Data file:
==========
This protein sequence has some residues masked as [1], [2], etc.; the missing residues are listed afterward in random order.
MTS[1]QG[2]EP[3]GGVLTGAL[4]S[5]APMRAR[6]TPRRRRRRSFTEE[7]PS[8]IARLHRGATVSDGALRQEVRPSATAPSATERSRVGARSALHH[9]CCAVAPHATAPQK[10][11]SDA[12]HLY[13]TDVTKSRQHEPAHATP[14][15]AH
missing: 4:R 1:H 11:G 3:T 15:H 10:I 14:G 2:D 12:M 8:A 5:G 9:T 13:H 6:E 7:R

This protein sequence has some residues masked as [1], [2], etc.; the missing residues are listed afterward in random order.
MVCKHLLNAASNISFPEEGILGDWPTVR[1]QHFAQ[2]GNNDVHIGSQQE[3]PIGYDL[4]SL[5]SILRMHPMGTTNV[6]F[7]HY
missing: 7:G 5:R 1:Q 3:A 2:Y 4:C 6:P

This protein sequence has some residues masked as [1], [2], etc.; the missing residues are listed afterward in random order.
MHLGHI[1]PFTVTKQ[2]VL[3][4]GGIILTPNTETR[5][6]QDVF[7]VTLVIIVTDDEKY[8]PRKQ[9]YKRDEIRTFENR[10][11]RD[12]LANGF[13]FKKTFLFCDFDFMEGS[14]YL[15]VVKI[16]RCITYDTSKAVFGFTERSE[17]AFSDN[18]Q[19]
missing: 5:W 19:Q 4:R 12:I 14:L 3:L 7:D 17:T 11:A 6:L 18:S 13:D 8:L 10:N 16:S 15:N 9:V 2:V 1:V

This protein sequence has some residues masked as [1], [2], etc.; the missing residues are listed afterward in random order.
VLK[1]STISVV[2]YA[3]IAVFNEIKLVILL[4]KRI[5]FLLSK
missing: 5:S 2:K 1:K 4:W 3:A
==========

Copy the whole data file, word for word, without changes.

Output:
This protein sequence has some residues masked as [1], [2], etc.; the missing residues are listed afterward in random order.
MTS[1]QG[2]EP[3]GGVLTGAL[4]S[5]APMRAR[6]TPRRRRRRSFTEE[7]PS[8]IARLHRGATVSDGALRQEVRPSATAPSATERSRVGARSALHH[9]CCAVAPHATAPQK[10][11]SDA[12]HLY[13]TDVTKSRQHEPAHATP[14][15]AH
missing: 4:R 1:H 11:G 3:T 15:H 10:I 14:G 2:D 12:M 8:A 5:G 9:T 13:H 6:E 7:R

This protein sequence has some residues masked as [1], [2], etc.; the missing residues are listed afterward in random order.
MVCKHLLNAASNISFPEEGILGDWPTVR[1]QHFAQ[2]GNNDVHIGSQQE[3]PIGYDL[4]SL[5]SILRMHPMGTTNV[6]F[7]HY
missing: 7:G 5:R 1:Q 3:A 2:Y 4:C 6:P

This protein sequence has some residues masked as [1], [2], etc.; the missing residues are listed afterward in random order.
MHLGHI[1]PFTVTKQ[2]VL[3][4]GGIILTPNTETR[5][6]QDVF[7]VTLVIIVTDDEKY[8]PRKQ[9]YKRDEIRTFENR[10][11]RD[12]LANGF[13]FKKTFLFCDFDFMEGS[14]YL[15]VVKI[16]RCITYDTSKAVFGFTERSE[17]AFSDN[18]Q[19]
missing: 5:W 19:Q 4:R 12:I 14:L 3:L 7:D 17:T 11:A 6:L 18:S 13:D 8:L 10:N 16:S 15:N 9:V 2:V 1:V

This protein sequence has some residues masked as [1], [2], etc.; the missing residues are listed afterward in random order.
VLK[1]STISVV[2]YA[3]IAVFNEIKLVILL[4]KRI[5]FLLSK
missing: 5:S 2:K 1:K 4:W 3:A